* $166 million coupon payment due end-June
* Bank says liquidity sufficient to meet all obligations
* Preparing mid-term growth plan with main shareholder
* Bonds sold off in recent days
(Adds CEO, analyst, background)
By Sujata Rao and Robin Paxton
LONDON/ALMATY, June 21 (Reuters) - BTA , Kazakhstan’s third-largest bank by assets, said it had enough money to meet an upcoming bond coupon payment of $166 million without affecting day-to-day operations.
Addressing fears among investors it might default on the end-June coupon payment, BTA said on Tuesday it had enough short-term liquidity to fulfil all its obligations “in a full and timely manner”.
Bonds in the bank have sold off heavily in recent days on fears BTA, owned 81.5 percent by Kazakhstan’s sovereign wealth fund, would be unable to pay the coupon. Yields on the bonds which mature 2018 hit a record high near 20 percent on Monday.
BTA said in the Russian-language statement it had cash holdings of $347 million, or 2.6 percent of its current assets, as of June 20 — more than adequate for the upcoming coupon.
“We knew that, financially, they do have the liquidity to cover short-term liabilities. What we needed to see was whether they would have the willingness to pay,” said Mariya Gancheva, emerging corporate debt strategist at Mitsubishi UFJ Securities in London.
“Today’s statement shows the willingness is there.”
BTA, the biggest of four Kazakh lenders to default in 2009, reduced its net debt to $4.2 billion from $12.2 billion through a restructuring programme completed last year.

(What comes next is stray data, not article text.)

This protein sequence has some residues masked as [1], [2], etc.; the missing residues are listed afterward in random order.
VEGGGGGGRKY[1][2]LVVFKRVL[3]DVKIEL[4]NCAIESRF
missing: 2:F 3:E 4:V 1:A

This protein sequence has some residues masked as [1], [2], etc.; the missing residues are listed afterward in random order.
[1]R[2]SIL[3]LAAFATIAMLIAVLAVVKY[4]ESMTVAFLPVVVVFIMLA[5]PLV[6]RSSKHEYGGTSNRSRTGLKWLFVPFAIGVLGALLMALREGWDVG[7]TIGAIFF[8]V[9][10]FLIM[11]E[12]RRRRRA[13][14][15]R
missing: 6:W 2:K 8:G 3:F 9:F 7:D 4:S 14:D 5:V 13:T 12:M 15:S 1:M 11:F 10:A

But investors were disappointed by its latest audited results, which indicated it would need to stay on life support from the sovereign wealth fund, Samruk-Kazyna, longer than expected.
“The best evidence of the bank’s ability to fulfil its promises was the successful restructuring of its obligations,” BTA Chief Executive Anvar Saidenov said in the statement.
“Therefore the bank believes it has the right to count on adequate relations and trust from its respected investors.”
Investors have also expressed concern in recent weeks about the level of support that Samruk-Kazyna, headed since April by the president’s son-in-law Timur Kulibayev, will continue to provide to BTA.
In an attempt to reassure investors, BTA said it was working with the wealth fund to formulate a medium-term business plan.
“Together with Samruk-Kazyna, its main shareholder, the bank is continuing targeted work on preparation of a medium-term business model which should allow for the stable development of BTA,” Saidenov said.
Gancheva said: “Given the substantial amounts they have invested to date in BTA, one would assume they are likely to provide support. However, they have not explicitly stated anything yet.”
The bank asked Britain last month to arrest its former head, Mukhtar Ablyazov, from whom it is seeking billions of dollars of compensation for alleged misappropriation.
Ablyazov, who fled to London in 2009, denies the charges. (Editing by David Holmes)